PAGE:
In this talk, I make the case that the developer community has an opportunity to profoundly improve data privacy by shifting privacy upstream into the SDLC, where it belongs. I will share resources and lessons learned from my team's development of open-source, Python-based devtools for data privacy. Analogous to physical infrastructure, our digital infrastructure needs to be designed with trustworthiness at the forefront. As developers, we have often been left out of important design decisions about how technical systems actually process personal data. Typically, privacy risk is addressed reactively, and developers have to manually fulfill users' privacy requests across disparate data infrastructure. This reactive, burdensome approach to privacy pits trustworthiness against innovation. To build trustworthy systems at scale, we need devtools for proactive privacy, and the tools must fit within existing developer workflows.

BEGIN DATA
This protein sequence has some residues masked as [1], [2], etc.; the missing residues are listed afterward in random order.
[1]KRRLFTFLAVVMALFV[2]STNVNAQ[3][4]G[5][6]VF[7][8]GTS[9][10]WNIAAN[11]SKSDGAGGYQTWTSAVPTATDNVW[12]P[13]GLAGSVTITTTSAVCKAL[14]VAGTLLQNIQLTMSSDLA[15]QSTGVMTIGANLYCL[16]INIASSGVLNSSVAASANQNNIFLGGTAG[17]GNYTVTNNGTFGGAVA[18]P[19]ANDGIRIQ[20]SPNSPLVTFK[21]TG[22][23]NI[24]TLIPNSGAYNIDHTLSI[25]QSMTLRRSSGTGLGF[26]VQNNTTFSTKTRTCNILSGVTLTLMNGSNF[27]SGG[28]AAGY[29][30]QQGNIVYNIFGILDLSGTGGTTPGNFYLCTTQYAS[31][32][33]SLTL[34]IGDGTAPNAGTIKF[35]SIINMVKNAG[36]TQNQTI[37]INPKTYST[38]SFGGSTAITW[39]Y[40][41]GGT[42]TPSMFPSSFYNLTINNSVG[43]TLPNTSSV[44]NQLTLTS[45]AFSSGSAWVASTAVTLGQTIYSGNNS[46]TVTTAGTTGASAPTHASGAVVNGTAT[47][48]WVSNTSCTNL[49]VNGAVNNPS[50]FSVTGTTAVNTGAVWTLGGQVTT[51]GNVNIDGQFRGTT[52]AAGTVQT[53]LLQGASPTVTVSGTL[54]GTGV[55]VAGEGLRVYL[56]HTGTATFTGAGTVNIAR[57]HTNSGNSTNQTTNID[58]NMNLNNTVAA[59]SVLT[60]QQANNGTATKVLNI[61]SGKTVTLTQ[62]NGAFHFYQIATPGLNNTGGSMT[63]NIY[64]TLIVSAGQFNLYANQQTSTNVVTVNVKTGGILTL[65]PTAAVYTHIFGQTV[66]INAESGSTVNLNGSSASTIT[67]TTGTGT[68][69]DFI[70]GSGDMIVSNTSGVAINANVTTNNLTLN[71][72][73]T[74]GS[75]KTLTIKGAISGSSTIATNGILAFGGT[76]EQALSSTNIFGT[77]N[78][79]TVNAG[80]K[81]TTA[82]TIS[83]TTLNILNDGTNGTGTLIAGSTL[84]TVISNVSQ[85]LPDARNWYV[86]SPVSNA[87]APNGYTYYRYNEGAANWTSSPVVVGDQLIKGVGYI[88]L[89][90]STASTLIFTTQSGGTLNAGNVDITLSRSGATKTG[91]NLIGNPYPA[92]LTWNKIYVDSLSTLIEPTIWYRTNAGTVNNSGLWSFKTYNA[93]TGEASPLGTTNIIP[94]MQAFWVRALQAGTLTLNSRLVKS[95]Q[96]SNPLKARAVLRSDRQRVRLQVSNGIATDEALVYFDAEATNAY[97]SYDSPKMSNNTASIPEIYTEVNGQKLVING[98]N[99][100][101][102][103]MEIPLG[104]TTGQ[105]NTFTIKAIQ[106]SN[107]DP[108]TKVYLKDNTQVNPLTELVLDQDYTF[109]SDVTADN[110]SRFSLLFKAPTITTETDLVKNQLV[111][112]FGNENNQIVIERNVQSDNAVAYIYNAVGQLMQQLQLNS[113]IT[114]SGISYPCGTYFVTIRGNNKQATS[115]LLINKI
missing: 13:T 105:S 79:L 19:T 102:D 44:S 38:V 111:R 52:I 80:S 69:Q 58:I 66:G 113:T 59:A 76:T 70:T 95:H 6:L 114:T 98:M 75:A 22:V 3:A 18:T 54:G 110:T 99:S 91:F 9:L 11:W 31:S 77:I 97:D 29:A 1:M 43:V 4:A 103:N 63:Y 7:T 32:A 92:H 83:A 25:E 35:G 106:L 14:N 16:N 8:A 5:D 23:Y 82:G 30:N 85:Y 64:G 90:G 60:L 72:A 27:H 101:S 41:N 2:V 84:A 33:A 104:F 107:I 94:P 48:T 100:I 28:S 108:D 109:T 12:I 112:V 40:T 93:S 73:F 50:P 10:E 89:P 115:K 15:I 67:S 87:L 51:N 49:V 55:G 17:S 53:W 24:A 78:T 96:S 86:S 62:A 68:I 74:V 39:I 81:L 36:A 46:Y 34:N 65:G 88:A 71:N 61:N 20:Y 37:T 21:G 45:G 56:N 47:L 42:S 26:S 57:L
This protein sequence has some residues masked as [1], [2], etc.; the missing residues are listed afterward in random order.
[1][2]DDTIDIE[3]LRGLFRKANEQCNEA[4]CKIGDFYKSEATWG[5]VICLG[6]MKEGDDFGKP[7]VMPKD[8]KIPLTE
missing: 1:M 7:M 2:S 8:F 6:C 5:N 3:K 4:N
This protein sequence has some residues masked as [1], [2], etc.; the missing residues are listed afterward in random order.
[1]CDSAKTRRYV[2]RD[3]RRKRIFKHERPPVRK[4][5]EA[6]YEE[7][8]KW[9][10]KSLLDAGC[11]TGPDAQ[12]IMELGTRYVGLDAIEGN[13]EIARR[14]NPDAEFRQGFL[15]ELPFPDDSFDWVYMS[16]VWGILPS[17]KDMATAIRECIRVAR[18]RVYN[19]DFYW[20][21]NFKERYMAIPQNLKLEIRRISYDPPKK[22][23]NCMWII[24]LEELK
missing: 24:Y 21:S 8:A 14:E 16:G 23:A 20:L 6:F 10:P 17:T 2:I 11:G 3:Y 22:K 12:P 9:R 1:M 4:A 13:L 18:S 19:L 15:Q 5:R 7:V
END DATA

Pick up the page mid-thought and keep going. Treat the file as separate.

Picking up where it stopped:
I will walk through the existing points of friction for developers today, the power of privacy embedded into the SDLC, and the tight bond between open-source and privacy. My team and I have learned that we can improve privacy at scale when the tools for privacy fit into developers' existing workflows and the infrastructure they use every day, including Snowflake warehouses, mongoDB databases, Redis session stores, and more. I will demonstrate what proactive privacy can look like for developers and data engineers: automatic flags for privacy risk in the CI pipeline, and streamlined privacy request fulfillment by traversing distributed data systems for custom data operations—such as deleting personal data while upholding referential integrity across databases.
Open-source and privacy go hand-in-hand in offering developers and end-users digital infrastructure that they can trust. To tackle a problem as complex as modern privacy, the solution requires all of us to build shared, transparent, and community-informed privacy standards for technology worldwide.